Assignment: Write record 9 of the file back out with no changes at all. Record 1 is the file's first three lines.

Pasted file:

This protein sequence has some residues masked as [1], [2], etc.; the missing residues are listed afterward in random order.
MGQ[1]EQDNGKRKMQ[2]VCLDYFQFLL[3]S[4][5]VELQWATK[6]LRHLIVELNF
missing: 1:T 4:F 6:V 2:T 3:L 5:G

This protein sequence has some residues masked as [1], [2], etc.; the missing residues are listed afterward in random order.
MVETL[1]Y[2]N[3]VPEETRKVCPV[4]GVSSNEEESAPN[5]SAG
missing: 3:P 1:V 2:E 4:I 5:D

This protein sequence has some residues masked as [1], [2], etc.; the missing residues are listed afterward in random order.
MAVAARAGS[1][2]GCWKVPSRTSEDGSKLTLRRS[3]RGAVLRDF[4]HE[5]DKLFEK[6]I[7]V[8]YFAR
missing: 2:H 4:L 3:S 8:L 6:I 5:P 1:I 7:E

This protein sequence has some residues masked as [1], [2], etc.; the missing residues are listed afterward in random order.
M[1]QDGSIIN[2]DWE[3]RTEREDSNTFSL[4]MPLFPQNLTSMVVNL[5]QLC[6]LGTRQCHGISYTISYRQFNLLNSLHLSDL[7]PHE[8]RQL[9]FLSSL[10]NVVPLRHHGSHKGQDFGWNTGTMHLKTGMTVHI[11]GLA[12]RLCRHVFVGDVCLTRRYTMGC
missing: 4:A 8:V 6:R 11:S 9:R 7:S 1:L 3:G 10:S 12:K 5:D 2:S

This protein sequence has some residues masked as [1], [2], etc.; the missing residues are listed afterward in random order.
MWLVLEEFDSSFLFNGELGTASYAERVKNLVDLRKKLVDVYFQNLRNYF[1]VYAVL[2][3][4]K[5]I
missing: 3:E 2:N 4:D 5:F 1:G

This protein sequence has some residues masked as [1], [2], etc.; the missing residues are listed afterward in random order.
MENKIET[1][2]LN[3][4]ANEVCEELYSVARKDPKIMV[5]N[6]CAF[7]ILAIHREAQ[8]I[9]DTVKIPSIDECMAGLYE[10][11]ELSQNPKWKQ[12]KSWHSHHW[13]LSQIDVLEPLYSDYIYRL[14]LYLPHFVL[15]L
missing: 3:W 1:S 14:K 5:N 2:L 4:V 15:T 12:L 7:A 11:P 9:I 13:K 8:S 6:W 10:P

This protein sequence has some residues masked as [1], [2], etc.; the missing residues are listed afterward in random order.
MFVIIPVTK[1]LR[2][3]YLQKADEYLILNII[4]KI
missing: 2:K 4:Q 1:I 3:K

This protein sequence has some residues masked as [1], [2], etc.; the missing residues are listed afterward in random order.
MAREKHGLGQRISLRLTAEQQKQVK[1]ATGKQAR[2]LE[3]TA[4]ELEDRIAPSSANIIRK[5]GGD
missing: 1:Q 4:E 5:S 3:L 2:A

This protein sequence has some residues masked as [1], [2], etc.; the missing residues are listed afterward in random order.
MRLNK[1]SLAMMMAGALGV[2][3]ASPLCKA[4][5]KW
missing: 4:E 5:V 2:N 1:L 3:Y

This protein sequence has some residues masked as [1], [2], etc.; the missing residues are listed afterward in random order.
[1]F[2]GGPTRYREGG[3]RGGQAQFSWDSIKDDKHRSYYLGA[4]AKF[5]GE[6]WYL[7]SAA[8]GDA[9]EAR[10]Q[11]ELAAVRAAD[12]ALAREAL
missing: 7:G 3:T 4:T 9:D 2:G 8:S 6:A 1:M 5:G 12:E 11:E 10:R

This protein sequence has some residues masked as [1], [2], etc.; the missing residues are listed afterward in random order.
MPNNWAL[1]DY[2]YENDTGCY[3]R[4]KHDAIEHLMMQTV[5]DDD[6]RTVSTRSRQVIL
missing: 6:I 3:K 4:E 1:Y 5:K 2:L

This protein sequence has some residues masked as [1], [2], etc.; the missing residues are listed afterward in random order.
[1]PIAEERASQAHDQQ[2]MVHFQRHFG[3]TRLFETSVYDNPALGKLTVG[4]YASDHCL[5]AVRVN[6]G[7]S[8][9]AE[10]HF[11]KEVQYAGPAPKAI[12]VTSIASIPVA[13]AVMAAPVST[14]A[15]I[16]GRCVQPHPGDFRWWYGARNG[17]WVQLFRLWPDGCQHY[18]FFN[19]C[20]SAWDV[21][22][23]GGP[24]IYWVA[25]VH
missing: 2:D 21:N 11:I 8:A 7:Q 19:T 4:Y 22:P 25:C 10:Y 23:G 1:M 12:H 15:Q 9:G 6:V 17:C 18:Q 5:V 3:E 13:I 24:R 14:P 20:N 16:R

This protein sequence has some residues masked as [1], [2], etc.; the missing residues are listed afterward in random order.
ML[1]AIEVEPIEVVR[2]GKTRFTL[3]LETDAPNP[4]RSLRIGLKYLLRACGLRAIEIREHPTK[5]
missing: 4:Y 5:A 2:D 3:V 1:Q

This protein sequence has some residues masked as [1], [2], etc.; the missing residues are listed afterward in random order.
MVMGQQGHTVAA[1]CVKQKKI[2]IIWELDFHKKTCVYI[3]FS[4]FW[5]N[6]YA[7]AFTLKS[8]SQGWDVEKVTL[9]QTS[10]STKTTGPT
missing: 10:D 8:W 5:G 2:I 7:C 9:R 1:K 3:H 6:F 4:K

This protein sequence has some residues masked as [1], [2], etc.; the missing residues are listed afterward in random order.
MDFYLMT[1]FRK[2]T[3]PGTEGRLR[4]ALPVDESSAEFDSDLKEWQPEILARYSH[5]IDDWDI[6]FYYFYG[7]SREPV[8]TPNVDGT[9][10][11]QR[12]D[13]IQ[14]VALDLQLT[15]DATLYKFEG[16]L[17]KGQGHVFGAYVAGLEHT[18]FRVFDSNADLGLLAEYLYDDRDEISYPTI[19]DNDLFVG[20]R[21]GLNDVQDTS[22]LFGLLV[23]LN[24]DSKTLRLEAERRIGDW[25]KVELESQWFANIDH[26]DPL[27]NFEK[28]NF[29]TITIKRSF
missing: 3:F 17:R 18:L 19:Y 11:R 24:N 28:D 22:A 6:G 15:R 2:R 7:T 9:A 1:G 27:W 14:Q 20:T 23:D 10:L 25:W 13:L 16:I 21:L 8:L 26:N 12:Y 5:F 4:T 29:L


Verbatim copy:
This protein sequence has some residues masked as [1], [2], etc.; the missing residues are listed afterward in random order.
MRLNK[1]SLAMMMAGALGV[2][3]ASPLCKA[4][5]KW
missing: 4:E 5:V 2:N 1:L 3:Y